Filed under: carbon emissions, Climate Change, Future Thinking | Tags: carbon emissions, Climate Change, ClimateGate, COP15, Copenhagen Summit, Environment Minster Jane Davidson, First Minister Carwyn Jones, Gordon Brown, Met Office, Welsh Assembly
Right well I’ve been speaking about the build up a fair bit but have yet to actually talk about what is going on at COP15. It seems the jargon busters are at work and negotiations are truly in full swing, and the enormity of what needs to be agreed is becoming apparent. The BBC World Service have created this interesting article on where every country stands in relation to its Carbon emissions and future carbon planning, which contextualises what needs to happen in Denmark.
Despite pledges to the tune of £1.2 billion being made by Gordon Brown to help developing nations adapt to climatic changes, it appears that reaching a singular global deal, or text, is looking difficult. Poorer nations feel that they should not have to reduce their carbon emissions and it should only be those who were part of the previous Kyoto protocol who should make massive reductions. There has also been controversy with yet more leaked documents, this time the draft Danish text setting out their plan B if negotiations don’t go according to plan.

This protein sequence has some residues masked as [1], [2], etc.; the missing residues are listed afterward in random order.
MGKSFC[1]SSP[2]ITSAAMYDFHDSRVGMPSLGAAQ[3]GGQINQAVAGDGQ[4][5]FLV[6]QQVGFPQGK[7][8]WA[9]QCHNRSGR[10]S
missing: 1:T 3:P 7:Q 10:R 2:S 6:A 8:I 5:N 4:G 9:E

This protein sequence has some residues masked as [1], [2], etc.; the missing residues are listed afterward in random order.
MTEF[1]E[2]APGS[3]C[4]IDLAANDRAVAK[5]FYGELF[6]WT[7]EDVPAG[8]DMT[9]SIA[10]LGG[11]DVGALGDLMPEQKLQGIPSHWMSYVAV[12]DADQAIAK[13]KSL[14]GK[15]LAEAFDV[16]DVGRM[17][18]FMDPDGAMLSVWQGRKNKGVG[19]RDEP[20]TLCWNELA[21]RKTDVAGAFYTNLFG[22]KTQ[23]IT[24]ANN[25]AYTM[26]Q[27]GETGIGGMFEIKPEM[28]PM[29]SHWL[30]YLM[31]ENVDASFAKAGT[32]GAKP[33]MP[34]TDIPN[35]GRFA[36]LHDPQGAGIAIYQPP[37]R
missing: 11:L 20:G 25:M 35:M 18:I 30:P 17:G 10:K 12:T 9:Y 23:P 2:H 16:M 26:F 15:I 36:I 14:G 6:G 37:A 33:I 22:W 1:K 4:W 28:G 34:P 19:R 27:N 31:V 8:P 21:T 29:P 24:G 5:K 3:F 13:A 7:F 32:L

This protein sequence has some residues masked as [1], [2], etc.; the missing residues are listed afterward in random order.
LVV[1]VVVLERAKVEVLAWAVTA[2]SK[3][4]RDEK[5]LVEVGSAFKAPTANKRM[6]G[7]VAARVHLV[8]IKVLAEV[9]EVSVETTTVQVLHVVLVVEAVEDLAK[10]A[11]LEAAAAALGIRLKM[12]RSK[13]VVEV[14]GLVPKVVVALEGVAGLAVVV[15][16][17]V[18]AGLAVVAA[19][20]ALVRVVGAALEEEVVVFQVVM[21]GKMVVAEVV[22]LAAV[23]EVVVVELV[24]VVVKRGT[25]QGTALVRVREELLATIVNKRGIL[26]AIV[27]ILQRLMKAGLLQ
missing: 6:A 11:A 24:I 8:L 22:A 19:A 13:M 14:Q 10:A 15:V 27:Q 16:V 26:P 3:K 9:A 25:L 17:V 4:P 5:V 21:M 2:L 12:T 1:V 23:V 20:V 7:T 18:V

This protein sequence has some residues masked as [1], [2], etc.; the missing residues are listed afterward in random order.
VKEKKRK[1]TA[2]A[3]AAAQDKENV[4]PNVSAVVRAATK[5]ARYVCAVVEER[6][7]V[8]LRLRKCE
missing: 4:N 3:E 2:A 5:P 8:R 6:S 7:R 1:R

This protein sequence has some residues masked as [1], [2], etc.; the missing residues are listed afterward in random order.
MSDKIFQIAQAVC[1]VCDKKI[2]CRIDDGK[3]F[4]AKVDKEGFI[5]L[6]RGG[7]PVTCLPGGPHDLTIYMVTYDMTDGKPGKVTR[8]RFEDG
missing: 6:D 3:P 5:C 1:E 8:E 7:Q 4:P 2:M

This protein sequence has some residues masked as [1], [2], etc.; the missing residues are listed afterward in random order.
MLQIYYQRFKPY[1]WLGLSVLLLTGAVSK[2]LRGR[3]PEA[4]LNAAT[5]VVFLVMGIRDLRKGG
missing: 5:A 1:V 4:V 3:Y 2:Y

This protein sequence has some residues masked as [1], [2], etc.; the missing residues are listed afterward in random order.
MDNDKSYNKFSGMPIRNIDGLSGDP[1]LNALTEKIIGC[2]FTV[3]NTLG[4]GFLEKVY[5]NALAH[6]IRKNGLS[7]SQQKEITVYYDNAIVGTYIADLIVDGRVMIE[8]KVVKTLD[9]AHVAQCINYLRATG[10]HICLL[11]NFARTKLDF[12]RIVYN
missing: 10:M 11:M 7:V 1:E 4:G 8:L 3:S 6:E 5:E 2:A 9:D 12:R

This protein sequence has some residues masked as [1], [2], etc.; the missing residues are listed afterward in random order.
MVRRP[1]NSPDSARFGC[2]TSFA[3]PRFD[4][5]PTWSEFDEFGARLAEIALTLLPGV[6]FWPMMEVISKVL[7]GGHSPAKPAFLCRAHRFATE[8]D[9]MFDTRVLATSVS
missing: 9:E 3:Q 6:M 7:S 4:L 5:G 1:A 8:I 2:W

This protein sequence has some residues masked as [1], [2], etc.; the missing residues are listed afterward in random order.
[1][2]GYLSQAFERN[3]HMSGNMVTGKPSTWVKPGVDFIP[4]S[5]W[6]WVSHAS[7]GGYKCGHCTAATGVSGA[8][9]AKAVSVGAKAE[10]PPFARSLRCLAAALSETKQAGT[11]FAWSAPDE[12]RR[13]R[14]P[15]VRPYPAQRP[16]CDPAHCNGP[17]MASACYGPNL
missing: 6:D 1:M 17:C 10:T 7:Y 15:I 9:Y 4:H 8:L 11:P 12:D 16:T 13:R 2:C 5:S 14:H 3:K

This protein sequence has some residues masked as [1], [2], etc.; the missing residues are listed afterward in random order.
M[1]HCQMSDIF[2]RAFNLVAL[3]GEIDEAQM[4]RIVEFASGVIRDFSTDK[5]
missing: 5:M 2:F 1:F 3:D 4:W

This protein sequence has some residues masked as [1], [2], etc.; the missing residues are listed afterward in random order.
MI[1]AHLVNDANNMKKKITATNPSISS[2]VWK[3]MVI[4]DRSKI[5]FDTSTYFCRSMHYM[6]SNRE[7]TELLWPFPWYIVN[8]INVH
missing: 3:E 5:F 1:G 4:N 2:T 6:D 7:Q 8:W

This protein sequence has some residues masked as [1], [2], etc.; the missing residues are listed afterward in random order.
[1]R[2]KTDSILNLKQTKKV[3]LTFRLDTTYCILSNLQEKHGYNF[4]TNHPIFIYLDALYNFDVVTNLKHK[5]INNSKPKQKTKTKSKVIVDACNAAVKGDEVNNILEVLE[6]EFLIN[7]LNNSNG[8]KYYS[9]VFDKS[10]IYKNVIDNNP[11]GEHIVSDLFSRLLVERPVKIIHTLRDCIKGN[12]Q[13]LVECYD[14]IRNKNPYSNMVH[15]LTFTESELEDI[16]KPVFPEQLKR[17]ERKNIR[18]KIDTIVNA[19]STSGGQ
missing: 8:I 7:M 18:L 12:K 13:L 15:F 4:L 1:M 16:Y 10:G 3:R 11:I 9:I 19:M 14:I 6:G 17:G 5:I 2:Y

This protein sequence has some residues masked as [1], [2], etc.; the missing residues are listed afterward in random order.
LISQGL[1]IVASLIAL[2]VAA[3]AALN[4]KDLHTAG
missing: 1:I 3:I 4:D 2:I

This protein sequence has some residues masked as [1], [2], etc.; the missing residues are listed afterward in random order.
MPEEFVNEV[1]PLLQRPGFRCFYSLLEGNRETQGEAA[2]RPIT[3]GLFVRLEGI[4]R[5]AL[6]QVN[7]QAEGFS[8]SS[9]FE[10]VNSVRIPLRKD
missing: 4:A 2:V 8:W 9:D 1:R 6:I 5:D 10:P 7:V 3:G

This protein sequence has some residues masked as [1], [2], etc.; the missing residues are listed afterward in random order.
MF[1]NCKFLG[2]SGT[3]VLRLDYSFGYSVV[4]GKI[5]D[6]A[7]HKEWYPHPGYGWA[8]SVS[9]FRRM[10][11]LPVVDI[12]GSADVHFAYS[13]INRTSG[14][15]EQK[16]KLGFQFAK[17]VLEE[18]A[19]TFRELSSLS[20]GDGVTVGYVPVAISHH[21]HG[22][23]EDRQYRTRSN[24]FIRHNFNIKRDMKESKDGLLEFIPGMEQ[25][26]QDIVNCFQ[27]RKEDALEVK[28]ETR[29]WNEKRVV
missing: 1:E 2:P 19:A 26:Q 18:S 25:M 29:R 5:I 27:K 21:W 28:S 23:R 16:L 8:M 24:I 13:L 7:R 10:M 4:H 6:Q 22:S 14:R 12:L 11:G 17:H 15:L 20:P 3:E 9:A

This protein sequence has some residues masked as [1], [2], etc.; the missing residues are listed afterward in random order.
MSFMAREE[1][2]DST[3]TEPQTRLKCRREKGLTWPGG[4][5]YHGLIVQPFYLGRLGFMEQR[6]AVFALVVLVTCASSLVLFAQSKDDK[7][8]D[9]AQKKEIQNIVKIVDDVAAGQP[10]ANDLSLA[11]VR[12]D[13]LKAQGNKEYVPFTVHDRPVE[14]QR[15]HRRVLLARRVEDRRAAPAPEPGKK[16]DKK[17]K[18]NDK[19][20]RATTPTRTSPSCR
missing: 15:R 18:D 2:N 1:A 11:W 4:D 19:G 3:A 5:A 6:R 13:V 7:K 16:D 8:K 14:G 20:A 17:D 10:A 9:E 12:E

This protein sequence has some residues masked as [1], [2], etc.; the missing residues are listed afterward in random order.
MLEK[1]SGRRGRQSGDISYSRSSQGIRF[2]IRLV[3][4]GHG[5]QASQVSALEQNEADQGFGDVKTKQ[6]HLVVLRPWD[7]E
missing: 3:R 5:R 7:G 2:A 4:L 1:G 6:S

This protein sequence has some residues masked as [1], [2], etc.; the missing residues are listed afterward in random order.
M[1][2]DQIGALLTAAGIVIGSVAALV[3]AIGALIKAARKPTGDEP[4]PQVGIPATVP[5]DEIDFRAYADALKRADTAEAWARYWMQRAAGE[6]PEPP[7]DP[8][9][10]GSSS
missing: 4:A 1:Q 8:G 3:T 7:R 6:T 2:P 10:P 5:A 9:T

With regard to last weeks ‘ClimateGate’ debacle, it was interesting this week when the Met Office announced that the last decade has been the hottest on record. That certainly should douse the spurious claims of climate change deniers that there is no such thing as global warming. And not only that, but next year is also predicted to being the hottest year yet experienced in modern history. Alongside this new research which seems has been perfectly timed to counter the leaked emails from the University of East Anglia, the Met Office have also produced some stark projections for what will happen if global temperatures were to rise by 2 degrees and then 4 degrees centigrade.
So what will week two of the summit bring? Well the leaked draft text is part of the way there but what is looking like a two tier agreement will only exacerbate the disparity between rich and poor. With Environment Minster Jane Davidson and new First Minister Carwyn Jones in Copenhagen rubbing shoulders with their international counterparts, can they persuade other larger nations to take Wales’ lead with the ambitious carbon reduction targets set out by the Welsh Assembly?
As more ideas are thrashed out WGD will try to get in touch with some people who are in Copenhagen and see if they can give an insight into what is happening first hand.
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